Old stable denied landmark status

May 30, 2008
By

JOHN RUCH

STONYBROOK—A century-old former stable at the heart of a condo development controversy on Meehan Street is not worthy of historic landmark status, the Boston Landmarks Commission (BLC) decided this week in rejecting a petition from 68 residents.

Neighbor Beth Charney researched the history of the 1909 brick building at 14 Meehan St. and submitted the landmarking petition. Official landmark status gives the BLC review power over any exterior changes to a historic building.

Local developer Peter Bourassa is planning nine condo units for the site. He previously proposed demolishing the stable, which is now a house. But in March, the BLC placed a delay on demolition and persuaded him to consider saving the building as part of his plans. He has now done that.

Charney presented her own extensive historic research at the May 27 BLC hearing. It was already known that the owners of the nearby Doyle’s Café, a well-known pub, built the stable. But Charney was able to track down original blueprints, discovering it was built in 1909 by architect Samuel J. Rantin.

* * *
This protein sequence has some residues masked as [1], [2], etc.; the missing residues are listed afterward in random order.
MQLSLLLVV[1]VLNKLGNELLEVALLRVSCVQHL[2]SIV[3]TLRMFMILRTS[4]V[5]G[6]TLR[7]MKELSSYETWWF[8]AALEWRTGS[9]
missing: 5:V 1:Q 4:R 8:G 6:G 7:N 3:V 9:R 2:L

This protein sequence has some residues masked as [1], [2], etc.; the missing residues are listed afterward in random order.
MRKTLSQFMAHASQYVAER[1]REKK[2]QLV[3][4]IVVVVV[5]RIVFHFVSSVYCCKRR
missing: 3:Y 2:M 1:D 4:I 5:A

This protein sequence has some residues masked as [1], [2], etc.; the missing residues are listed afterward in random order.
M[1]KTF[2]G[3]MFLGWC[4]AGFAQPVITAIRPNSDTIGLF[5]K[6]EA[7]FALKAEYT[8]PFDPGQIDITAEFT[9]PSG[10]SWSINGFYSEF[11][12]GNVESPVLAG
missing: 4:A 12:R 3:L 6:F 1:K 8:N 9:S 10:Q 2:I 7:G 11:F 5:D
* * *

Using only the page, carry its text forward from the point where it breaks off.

She traced its history of reuse over the years, including as a window frame plant, a car repair shop and a roofing and sheet metal business.

“It’s key to this history of our pocket of Jamaica Plain,” said resident Joyce Perkit, referring to the building as a rare surviving commercial/industrial structure.

But BLC Executive Director Ellen Lipsey noted that a building needs more than local neighborhood significance to qualify for official landmark status. Charney later protested that she had demonstrated regional signficance, but the commissioners were not persuaded.

Maureen Monks, co-chair of the Stonybrook Neighborhood Association (SNA) and the stable’s next-door neighbor, acknowledged to the BLC that, “I think a number of neighbors were uncertain what the building means to them.” But, she argued, if the BLC had accepted the petition, it would give the neighbors more leverage over the development.

Commissioner John Amodeo noted the demolition delay had provided a lot of leverage. “I think in a way we’ve already served the building,” he said.

The commissioners unanimously voted to reject the petition.

Lipsey suggested that the building could qualify for listing on the National Register of Historic Places instead. She offered Bourassa the BLC staff’s help in securing historic tax credits for his project. Bourassa was in attendance and spoke against the landmarking.

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